Climate Emergency (2020 - present)

The Climate Emergency research strand analyses the photographic image as computational object, as data circulating within networks, and its material effects.

Climate Emergency - a network with 'less > more' in its centre

Climate Emergency (2020 - present)

The Climate Emergency research strand analyses the photographic image as computational object, as data circulating within networks, and its material effects.

Departing from a similar viewpoint as the Machine Vision project, the Climate Emergency research strand analyses the photographic image as computational object, as data circulating within networks. The project acknowledges the materiality and weight of this data, its material effects and asks what alternative practices currently exist that try to reduce its impact on the planet.

While on the first computer networks the image was absent, in 2020 82% of IP traffic consisted of online video, gaming and multimedia, with images making up 75% of median page weight. The network infrastructure underlying this traffic has a growing environmental footprint with an ever growing consumption of resources and electricity, and a corresponding wave of pollution and e-waste.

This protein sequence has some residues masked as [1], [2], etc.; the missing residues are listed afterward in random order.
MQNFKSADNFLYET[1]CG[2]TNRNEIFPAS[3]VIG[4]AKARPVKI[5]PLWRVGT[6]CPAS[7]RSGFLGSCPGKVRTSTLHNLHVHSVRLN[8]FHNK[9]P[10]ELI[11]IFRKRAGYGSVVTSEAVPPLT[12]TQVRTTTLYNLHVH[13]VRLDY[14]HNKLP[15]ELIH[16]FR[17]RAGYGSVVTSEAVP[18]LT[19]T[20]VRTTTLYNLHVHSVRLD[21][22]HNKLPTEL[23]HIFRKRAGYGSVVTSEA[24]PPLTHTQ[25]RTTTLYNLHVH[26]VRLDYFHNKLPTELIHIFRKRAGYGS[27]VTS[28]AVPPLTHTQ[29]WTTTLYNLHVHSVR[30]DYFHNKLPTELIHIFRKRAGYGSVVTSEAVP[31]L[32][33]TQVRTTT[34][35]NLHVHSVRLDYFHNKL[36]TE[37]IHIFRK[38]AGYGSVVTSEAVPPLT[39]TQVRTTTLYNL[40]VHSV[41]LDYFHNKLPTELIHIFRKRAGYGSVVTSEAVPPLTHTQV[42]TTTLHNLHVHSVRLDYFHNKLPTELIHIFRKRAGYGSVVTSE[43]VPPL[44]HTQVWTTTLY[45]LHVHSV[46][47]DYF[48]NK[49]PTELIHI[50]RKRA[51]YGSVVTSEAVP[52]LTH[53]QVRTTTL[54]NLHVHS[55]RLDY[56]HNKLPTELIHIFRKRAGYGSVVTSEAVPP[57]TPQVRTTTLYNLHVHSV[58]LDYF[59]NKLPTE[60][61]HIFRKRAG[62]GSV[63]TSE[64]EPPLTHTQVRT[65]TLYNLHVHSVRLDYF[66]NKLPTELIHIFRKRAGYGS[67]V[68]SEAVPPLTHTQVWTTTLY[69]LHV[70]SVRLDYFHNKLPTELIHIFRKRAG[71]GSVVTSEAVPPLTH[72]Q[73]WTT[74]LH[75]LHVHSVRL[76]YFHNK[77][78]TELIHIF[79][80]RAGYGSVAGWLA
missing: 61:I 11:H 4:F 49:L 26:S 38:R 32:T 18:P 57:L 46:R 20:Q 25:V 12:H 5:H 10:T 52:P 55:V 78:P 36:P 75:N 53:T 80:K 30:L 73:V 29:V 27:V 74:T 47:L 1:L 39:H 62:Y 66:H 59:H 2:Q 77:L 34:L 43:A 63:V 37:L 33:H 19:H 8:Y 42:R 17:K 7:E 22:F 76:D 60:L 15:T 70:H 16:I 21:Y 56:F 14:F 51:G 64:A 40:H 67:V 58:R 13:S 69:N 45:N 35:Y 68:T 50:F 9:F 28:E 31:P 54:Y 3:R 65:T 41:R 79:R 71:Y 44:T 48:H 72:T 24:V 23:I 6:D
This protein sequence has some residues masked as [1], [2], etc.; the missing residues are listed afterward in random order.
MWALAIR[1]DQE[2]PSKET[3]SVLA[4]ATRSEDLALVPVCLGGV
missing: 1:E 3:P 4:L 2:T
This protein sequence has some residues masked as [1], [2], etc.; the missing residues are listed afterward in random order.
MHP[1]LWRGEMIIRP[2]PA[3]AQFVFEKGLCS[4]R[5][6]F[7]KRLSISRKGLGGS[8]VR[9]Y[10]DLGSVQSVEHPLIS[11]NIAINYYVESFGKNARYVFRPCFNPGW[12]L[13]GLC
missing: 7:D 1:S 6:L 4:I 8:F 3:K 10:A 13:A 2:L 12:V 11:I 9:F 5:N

Are we killing the planet by sharing cat videos or are we locked into the rapid upgrade cycle of commercial services aimed at consuming ever richer media on larger screens and more powerful computers? The project refuses the rhetoric of progress with its corresponding dismissal of alternatives based on scalability and universality and instead aims at imagining alternatives and takes existing practices that aim at providing situated solutions serious.

In partnership with the Centre for the Study of the Networked Image, London South Bank University, we appointed Marloes de Valk as a Doctoral Researcher to study the potentials of alternative media ecologies on community-run servers and networks. She will engage with and analyse practices surrounding non-profit, artistic and activist servers, maintained by communities to suit their specific, often local needs, using both existing networking tools and protocols as well as developing their own.

Selected Activities & Publications

Marloes de Valk, A pluriverse of local worlds: A review of Computing within Limits related terminology and practices (2021) in Workshop on Computing within Limits

Marloes de Valk, Refusing the Burden of Computation: Edge Computing and Sustainable ICT (2021) in APRJA: Research Refusal

Marloes de Valk interview with Nestor Siré on the development of alternative networks that arose in Cuba, visual culture on SNET, as well as the social and physical aspect of digital networks. Read Part I & Part II on unthinking.photography